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Interview: Director David Bruckner and Screenwriter Joe Barton on Adapting 'The Ritual'

February 12, 2018Ben MK

How did the films of Steven Spielberg, Neil Marshall and Ben Wheatley inspire The Ritual? Based on the novel by Adam Nevill, the movie tells the story of four friends (Rafe Spall, Robert James-Collier, Arsher Ali and Sam Troughton) who find themselves at the mercy of a malevolent entity, and I caught up with director David Bruckner and screenwriter Joe Barton to discuss the making of Netflix's new horror movie.

What made you want to adapt Adam Nevill's novel?

Barton: It was just very scary. I think if you're being sent a horror novel, you're looking for what will work in a film. It's in a very different medium, but ultimately you wanna be scared by it. And I got halfway through it and knew I wanted to do it; I was properly getting scared by it. [laughs] And it just has a very cinematic premise, I think. It's kind of a classic location for a horror movie, but [Adam] was doing really interesting stuff with the characters and the mythology, and it was a really interesting mix of monster movie and psychological horror.

Bruckner: I actually read Joe's script first, which then led me to the novel. And although there were differences between the two — because the prose doesn't work, you can't just adapt it into a movie — there were so many discoveries and choices that Joe had made that made a lot of sense to me in the adaptation. What came through in both of them was just the draw of the characters, and this troubled male camaraderie and a failure of masculinity on some levels.

I think in horror, I'm always looking for some sort of contemporary anxiety that is familiar to me. I think you go to the movies to see all of your nightmares kind of come to life, but if that's primed by a more familiar set of anxieties, then that's where we build a common space with the audience, in a lot of senses. And I think the idea of men in their thirties becoming aware of their own personal limitations — and dealing with that as a group of old friends, and maybe growing apart as well — felt really, really fresh to me. And actually unexplored.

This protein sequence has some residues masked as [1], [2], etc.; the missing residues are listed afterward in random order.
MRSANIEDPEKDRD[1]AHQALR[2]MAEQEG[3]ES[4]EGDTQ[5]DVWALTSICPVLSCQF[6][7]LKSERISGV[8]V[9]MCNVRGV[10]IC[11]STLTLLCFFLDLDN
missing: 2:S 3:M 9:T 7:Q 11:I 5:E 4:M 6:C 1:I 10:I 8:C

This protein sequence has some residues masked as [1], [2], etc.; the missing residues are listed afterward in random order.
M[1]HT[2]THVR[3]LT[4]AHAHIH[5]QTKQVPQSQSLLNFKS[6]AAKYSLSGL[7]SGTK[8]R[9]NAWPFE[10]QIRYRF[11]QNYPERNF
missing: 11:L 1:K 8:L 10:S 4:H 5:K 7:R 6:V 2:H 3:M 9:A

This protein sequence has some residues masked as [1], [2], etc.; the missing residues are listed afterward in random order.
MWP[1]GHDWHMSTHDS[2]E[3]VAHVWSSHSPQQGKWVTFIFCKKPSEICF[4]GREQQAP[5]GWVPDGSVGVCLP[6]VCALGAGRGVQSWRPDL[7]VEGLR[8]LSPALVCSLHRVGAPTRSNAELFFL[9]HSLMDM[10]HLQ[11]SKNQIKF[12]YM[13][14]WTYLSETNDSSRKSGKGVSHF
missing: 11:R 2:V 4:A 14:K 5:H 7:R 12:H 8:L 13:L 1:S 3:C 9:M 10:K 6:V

The movie adds the event at the beginning, which isn't in the book, that sets up the theme of guilt that flows through the rest of the film. How much did you end up drawing from the source material, and what other changes did you make?

Barton: There were big changes in the third act. So without wanting to go into details, the book does a kind of a pivot halfway through, and we worked quite hard on what was the best cinematic interpretation of that. It's not a twist, it just becomes something slightly different. And I think our version is quite different from the book's version, as we wanted to tie in the mythology that we were trying to build into the creature, and that tied into the beginning that we'd added.

We wanted to explore themes of guilt, and the book is very internalized when it comes to the fracturing of this group of friends, and we wanted to give them something that was more external that we could talk about — that we could address.

Bruckner: The things I loved about the way Joe's draft attempted to tackle this was that the experience of the book is that you're reading this very grounded tale of these guys sinking deeper and deeper into this lost forest situation. But you're with [Rafe Spall's character,] Luke, and you're with Luke's mind, and he's constantly bouncing back to their modern lives and memories that he has of their friendship. So the experience of reading the book is that there's this collision between the world that they lived in — this modern world — and this ancient, very rustic forest.

And to literalize that in the movie would be to crosscut with all this visual backstory that would make it a whole different kind of movie. It would venture into art film meditation at that point, and it really just wouldn't pop as a good night at the movies. So by creating this event at the beginning and using the nightmares as a way to go back and kind of explore the residual anxieties of the things Luke did or didn't do, it boiled down a lot of that stuff in a way that was manageable.

The creature itself is very unique, even just from a visual perspective. How did the look of it come about?